FIG. 2 is a block diagram illustrating one exemplary embodiment of a multiple inverter system 200 with reduced resonance. System 200 comprises a plurality of inverters 110 capable of operating at different frequencies from one another. As illustrated in FIG. 2, each inverter 110 is coupled to main DC link 120, which may be a power source or battery for a motor vehicle, via nodes 114 and 118 similar to system 100 discussed above with respect to FIG. 1. Furthermore, one or more inverters 110 may comprise a local DC link 130 (see the Nth inverter 110) and/or two or more inverters 110 may share a common local DC link 130 (see the 1st and 2nd inverters 110).

In accordance with one exemplary embodiment, system 200 comprises a decoupling element 1150 coupled between a positive terminal of one inverter 110 and node 114. In the embodiment illustrated in FIG. 2, decoupling element 1150 is coupled to the Nth inverter 110; however, decoupling element 1150 may be coupled to the 1st inverter 110, the 2nd inverter 110, or any inverter 110 in between the 1st and Nth inverter 110. In one embodiment, decoupling element 1150 is coupled to the inverter 110 that is operating at the lowest frequency or is producing the least amount of voltage output. In another embodiment, decoupling element 1150 is coupled to an inverter 110 having a low frequency or voltage output so that one or more inverters 110 are operating at a greater frequency and one or more inverters 110 are operating at a lower frequency than the inverter 110 decoupling element 1150 is coupled to. For efficiency reasons, decoupling element 1150 should not be coupled to the inverter 110 producing the greatest amount of power; however, various embodiments do contemplate that decoupling element 1150 is coupled to the inverter 110 producing the greatest amount of power.

In accordance with another exemplary embodiment of the invention illustrated in FIG. 3, at least two inverters 110 comprise a decoupling element 1150 coupled between a positive terminal of each inverter 110 and node 114. Although FIG. 3 shows the 1st and 2nd inverters 110 comprising decoupling element 1150, any two or more inverters 110 may comprise a decoupling element 1150.

FIG. 4 illustrates yet another exemplary embodiment of system 200. In this embodiment, each inverter 110 comprises a decoupling element 1150 coupled between each respective positive terminal of inverters 110 and node 114.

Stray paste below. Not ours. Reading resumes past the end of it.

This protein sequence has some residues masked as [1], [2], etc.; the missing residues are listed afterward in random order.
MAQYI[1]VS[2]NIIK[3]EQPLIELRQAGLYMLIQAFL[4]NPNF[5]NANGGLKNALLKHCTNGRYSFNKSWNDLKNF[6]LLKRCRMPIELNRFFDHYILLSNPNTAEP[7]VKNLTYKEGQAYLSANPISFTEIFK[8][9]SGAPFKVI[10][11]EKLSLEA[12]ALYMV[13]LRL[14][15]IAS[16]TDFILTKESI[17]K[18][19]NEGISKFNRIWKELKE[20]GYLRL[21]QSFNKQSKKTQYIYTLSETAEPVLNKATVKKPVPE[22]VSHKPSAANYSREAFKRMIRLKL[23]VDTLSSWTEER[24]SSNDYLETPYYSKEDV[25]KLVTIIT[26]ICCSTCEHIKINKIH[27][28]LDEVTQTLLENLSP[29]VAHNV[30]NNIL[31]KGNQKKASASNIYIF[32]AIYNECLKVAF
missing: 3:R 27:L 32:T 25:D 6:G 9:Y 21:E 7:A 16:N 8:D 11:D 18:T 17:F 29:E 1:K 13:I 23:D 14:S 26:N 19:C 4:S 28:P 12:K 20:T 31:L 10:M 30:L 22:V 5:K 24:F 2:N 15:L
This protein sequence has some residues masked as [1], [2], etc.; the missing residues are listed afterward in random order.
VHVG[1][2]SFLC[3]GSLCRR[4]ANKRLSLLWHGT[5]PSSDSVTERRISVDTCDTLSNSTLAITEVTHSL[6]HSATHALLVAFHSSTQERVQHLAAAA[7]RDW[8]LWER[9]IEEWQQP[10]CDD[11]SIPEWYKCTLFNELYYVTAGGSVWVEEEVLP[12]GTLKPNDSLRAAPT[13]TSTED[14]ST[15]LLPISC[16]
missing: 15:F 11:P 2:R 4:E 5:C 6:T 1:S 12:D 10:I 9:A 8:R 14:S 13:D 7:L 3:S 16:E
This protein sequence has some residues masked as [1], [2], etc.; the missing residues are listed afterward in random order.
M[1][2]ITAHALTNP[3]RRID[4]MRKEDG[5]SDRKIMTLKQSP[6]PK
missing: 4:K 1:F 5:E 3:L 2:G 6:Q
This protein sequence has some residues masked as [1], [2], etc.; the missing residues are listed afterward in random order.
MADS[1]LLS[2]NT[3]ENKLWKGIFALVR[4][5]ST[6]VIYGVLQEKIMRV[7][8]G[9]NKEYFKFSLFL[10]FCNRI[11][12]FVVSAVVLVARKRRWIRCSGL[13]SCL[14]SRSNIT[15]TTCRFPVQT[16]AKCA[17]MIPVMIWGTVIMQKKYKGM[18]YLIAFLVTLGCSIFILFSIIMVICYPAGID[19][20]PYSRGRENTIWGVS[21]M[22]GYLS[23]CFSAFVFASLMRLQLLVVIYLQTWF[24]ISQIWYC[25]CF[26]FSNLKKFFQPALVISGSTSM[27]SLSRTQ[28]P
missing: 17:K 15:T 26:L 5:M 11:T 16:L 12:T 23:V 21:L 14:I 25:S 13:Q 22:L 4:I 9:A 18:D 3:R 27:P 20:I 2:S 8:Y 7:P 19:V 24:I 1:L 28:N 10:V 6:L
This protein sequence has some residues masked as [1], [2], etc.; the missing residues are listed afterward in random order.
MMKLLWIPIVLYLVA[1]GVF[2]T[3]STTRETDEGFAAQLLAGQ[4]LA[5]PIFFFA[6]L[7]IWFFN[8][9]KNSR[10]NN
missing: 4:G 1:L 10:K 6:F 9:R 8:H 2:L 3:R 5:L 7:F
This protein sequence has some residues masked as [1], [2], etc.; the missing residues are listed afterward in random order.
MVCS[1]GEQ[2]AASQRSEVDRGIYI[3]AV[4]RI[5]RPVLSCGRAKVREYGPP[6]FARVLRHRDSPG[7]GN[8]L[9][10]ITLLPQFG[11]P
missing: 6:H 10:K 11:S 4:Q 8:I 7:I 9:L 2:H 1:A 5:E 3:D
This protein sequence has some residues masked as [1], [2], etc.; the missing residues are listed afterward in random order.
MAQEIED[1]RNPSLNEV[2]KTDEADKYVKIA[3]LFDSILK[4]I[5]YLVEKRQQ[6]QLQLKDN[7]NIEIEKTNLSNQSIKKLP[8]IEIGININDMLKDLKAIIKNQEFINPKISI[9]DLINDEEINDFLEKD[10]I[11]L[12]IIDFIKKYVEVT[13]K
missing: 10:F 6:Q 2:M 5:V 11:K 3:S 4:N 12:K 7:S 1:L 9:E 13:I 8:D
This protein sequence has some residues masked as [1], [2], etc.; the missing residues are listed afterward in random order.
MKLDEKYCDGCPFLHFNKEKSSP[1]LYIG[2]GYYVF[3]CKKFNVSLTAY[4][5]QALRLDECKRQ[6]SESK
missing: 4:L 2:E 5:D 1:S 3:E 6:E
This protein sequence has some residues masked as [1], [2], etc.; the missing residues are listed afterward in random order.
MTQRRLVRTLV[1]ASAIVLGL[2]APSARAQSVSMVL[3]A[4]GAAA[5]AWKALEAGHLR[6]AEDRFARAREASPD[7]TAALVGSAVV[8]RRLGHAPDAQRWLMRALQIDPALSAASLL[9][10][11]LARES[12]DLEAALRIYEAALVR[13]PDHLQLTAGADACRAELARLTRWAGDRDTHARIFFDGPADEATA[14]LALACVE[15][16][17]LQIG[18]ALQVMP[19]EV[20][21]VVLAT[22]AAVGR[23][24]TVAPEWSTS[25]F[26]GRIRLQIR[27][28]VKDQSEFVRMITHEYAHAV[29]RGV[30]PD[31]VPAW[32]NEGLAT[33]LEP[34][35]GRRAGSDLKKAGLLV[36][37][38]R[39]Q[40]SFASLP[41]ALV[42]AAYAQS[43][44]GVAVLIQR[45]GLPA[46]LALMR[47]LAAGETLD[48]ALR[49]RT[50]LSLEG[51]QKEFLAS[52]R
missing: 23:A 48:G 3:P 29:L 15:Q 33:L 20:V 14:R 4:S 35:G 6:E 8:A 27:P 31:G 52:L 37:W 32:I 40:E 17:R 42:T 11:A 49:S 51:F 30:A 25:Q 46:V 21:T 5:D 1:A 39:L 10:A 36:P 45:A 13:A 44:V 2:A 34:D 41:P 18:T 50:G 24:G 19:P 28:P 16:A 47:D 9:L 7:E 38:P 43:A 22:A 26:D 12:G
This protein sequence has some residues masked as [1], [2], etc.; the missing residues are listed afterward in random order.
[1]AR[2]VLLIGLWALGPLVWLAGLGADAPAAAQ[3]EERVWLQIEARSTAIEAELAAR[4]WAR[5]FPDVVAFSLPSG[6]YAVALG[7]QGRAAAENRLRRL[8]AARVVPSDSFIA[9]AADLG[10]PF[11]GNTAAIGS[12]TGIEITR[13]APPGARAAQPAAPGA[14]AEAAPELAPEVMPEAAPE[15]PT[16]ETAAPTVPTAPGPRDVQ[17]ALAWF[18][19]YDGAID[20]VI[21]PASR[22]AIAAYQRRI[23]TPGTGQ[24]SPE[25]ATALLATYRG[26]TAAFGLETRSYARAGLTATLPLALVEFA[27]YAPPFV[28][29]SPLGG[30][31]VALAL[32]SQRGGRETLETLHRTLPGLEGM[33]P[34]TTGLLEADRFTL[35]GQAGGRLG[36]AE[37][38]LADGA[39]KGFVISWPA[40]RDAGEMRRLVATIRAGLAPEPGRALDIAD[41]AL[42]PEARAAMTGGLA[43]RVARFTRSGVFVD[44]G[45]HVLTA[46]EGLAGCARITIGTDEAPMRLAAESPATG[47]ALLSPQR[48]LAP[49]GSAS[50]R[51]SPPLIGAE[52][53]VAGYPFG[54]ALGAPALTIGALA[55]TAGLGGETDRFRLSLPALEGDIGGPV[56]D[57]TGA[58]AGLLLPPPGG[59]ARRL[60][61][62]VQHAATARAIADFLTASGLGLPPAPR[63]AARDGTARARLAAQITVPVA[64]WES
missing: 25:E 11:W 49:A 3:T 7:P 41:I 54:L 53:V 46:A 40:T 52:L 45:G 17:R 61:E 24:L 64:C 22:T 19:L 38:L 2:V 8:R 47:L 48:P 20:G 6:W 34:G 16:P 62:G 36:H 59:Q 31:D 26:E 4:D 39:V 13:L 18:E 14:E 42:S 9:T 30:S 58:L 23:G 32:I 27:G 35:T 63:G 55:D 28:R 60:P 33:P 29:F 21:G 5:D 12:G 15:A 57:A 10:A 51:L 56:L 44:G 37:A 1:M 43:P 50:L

Decoupling element(s) 1150 may be any hardware, software, and/or device having a variable impedance. In accordance with one exemplary embodiment illustrated in FIG. 5, at least one decoupling element 1150 is a diode 1152. In this embodiment, the anode of diode 1152 is coupled or couplable (i.e., capable of being coupled) to node 114, while the cathode of diode 1152 is coupled or couplable to the positive terminal of its inverter 110 (the Nth inverter 110 in this example).

In another exemplary embodiment illustrated in FIG. 6, at least one decoupling element 1150 is a braking resistor or a potentiometer 1154 coupled between node 114 and its respective inverter 110. In yet another embodiment illustrated in FIG. 7, at least one decoupling element 1150 is a semiconductor switch 1158 (e.g., a field effect transistor (FET), bi-polar junction transistor (BJT), etc.) comprising an anti-parallel diode 1160 coupled between node 114 and its respective inverter 110.

Although FIGS. 5-7 illustrate embodiments similar to the embodiment illustrated in FIG. 2, various other embodiments contemplate that each of the decoupling elements 1150 of FIGS. 3 and 4 may be a diode 1152, a braking resistor 1154, a potentiometer 1156, and/or a switch 1158 with an anti-parallel diode 1160 coupled to it. Furthermore, embodiments of system 200 may comprise any combination of a diode 1152, a braking resistor 1154, a potentiometer 1156, and/or a switch 1158 with an anti-parallel diode 1160 coupled to it. That is, each decoupling element 1150 may be the same type of element, each decoupling element 1150 may be a different type of element, or at least two decoupling elements 1150 are different types of elements from one another.